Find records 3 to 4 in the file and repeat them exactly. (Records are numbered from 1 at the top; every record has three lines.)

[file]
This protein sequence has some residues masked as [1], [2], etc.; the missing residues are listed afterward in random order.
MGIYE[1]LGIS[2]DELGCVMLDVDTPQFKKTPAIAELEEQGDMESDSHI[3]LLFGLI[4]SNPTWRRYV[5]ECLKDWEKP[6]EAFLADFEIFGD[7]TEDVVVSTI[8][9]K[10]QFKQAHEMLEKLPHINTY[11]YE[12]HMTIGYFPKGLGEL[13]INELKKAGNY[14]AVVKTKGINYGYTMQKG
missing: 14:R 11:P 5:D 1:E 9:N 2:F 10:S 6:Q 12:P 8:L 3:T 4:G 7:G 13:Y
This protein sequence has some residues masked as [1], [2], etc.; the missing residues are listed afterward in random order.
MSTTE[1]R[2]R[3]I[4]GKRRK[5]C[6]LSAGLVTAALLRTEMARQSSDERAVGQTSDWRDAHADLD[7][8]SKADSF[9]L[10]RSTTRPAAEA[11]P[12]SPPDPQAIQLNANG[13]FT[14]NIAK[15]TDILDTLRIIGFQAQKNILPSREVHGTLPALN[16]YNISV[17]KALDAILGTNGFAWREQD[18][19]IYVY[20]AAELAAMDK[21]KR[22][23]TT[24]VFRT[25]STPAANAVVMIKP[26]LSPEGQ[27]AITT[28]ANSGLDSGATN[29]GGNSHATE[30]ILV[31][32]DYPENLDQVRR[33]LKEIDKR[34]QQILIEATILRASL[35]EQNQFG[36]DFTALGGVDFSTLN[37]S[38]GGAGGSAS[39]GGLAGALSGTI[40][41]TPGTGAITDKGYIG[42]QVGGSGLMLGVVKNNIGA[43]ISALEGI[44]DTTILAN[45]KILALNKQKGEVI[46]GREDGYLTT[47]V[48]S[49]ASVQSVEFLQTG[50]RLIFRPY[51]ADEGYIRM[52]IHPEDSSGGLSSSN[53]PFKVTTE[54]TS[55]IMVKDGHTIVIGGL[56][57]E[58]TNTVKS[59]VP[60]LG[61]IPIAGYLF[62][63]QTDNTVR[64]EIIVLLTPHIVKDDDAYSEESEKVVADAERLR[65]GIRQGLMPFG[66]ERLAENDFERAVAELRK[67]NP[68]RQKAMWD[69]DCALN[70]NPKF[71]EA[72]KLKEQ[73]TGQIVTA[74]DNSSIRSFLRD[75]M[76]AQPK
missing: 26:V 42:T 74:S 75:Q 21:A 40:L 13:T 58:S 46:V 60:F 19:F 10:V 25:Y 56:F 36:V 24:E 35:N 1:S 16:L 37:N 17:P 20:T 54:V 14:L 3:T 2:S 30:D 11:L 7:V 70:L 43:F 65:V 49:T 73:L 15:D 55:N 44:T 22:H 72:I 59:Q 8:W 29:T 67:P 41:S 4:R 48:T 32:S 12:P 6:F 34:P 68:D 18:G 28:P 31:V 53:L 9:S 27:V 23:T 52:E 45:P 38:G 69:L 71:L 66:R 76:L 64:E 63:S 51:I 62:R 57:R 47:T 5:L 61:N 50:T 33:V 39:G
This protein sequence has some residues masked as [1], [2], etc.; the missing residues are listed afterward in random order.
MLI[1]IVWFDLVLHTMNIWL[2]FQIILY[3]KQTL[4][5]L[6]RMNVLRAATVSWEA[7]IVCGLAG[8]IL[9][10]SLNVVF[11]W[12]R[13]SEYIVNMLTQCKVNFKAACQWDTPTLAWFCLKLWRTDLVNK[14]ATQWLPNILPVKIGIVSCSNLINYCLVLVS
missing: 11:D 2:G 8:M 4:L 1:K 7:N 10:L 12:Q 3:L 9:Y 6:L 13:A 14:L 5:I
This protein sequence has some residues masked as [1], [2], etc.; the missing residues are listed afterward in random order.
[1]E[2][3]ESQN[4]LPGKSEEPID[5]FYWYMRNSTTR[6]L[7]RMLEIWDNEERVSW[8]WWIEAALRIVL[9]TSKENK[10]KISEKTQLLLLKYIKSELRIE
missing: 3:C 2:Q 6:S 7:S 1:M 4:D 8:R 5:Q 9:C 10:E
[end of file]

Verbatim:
This protein sequence has some residues masked as [1], [2], etc.; the missing residues are listed afterward in random order.
MLI[1]IVWFDLVLHTMNIWL[2]FQIILY[3]KQTL[4][5]L[6]RMNVLRAATVSWEA[7]IVCGLAG[8]IL[9][10]SLNVVF[11]W[12]R[13]SEYIVNMLTQCKVNFKAACQWDTPTLAWFCLKLWRTDLVNK[14]ATQWLPNILPVKIGIVSCSNLINYCLVLVS
missing: 11:D 2:G 8:M 4:L 1:K 7:N 10:L 12:Q 3:L 9:Y 6:L 13:A 14:L 5:I
This protein sequence has some residues masked as [1], [2], etc.; the missing residues are listed afterward in random order.
[1]E[2][3]ESQN[4]LPGKSEEPID[5]FYWYMRNSTTR[6]L[7]RMLEIWDNEERVSW[8]WWIEAALRIVL[9]TSKENK[10]KISEKTQLLLLKYIKSELRIE
missing: 3:C 2:Q 6:S 7:S 1:M 4:D 8:R 5:Q 9:C 10:E